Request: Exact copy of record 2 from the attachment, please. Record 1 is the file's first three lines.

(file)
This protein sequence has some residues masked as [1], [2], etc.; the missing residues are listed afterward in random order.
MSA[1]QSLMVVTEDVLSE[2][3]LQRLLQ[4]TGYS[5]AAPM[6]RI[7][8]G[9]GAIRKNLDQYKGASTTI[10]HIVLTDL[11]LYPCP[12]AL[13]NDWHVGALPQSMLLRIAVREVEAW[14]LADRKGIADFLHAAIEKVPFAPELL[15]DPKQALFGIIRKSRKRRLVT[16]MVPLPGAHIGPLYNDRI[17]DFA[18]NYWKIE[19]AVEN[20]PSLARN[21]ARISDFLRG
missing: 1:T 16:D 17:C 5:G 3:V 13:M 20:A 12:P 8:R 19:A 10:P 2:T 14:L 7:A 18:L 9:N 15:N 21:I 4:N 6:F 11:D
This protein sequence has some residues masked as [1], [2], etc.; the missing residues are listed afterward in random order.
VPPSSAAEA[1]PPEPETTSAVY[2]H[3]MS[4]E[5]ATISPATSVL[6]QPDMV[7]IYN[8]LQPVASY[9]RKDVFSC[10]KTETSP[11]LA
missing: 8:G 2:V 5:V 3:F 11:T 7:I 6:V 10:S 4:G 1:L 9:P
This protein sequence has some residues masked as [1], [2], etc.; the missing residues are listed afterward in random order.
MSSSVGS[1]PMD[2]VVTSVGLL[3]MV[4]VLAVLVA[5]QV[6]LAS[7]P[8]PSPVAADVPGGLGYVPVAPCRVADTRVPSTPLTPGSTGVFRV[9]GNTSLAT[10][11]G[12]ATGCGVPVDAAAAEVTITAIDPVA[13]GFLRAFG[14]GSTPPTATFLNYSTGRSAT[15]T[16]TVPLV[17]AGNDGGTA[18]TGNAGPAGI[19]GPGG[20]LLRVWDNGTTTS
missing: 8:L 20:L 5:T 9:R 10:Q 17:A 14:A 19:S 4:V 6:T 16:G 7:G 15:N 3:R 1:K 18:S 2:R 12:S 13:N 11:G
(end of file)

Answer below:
This protein sequence has some residues masked as [1], [2], etc.; the missing residues are listed afterward in random order.
VPPSSAAEA[1]PPEPETTSAVY[2]H[3]MS[4]E[5]ATISPATSVL[6]QPDMV[7]IYN[8]LQPVASY[9]RKDVFSC[10]KTETSP[11]LA
missing: 8:G 2:V 5:V 3:F 11:T 7:I 6:V 10:S 4:G 1:L 9:P